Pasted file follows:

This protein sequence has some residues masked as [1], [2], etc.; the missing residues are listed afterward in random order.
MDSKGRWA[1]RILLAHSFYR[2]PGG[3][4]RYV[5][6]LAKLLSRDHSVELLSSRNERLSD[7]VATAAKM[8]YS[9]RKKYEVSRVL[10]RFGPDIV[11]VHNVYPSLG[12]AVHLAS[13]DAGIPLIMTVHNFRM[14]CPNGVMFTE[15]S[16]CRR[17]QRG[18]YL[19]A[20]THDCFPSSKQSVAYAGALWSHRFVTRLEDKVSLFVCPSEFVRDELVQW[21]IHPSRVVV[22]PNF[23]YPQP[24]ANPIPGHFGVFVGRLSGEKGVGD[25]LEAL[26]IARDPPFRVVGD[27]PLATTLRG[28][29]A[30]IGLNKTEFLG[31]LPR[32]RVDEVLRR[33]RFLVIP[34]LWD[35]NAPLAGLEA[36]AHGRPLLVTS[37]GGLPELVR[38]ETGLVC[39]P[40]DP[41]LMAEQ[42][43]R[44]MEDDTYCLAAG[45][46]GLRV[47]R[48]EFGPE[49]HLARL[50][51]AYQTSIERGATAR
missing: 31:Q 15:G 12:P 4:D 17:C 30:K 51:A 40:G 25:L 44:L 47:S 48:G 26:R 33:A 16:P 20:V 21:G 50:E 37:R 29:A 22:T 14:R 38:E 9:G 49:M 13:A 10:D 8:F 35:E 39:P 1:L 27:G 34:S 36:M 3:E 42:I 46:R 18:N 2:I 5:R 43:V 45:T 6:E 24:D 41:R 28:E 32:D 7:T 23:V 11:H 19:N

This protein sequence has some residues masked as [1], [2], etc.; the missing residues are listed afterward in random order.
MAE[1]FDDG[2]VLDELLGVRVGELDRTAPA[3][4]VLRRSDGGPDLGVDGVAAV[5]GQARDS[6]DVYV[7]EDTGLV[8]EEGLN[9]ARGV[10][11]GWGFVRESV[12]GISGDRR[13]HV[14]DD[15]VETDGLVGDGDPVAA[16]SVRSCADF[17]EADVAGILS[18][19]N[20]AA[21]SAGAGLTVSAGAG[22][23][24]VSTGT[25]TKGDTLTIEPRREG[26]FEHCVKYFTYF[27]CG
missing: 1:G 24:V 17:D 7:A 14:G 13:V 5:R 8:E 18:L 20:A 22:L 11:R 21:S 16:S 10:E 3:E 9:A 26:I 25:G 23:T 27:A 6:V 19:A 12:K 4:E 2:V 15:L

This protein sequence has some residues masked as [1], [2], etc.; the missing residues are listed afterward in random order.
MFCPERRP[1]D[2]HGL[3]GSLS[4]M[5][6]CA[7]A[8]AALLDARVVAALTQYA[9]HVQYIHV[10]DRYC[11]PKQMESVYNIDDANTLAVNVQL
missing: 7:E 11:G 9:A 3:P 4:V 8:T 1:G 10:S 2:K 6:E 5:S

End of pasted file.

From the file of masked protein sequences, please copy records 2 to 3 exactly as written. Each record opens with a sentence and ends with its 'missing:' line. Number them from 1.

This protein sequence has some residues masked as [1], [2], etc.; the missing residues are listed afterward in random order.
MAE[1]FDDG[2]VLDELLGVRVGELDRTAPA[3][4]VLRRSDGGPDLGVDGVAAV[5]GQARDS[6]DVYV[7]EDTGLV[8]EEGLN[9]ARGV[10][11]GWGFVRESV[12]GISGDRR[13]HV[14]DD[15]VETDGLVGDGDPVAA[16]SVRSCADF[17]EADVAGILS[18][19]N[20]AA[21]SAGAGLTVSAGAG[22][23][24]VSTGT[25]TKGDTLTIEPRREG[26]FEHCVKYFTYF[27]CG
missing: 1:G 24:V 17:D 7:A 14:G 13:V 5:R 8:E 18:L 20:A 22:L 11:R 21:S 16:S 10:E 3:E 9:A 26:I 25:G 23:T 27:A 6:V 19:A 12:K 4:E 2:V 15:L

This protein sequence has some residues masked as [1], [2], etc.; the missing residues are listed afterward in random order.
MFCPERRP[1]D[2]HGL[3]GSLS[4]M[5][6]CA[7]A[8]AALLDARVVAALTQYA[9]HVQYIHV[10]DRYC[11]PKQMESVYNIDDANTLAVNVQL
missing: 7:E 11:G 9:A 3:P 4:V 8:T 1:G 10:S 2:K 6:E 5:S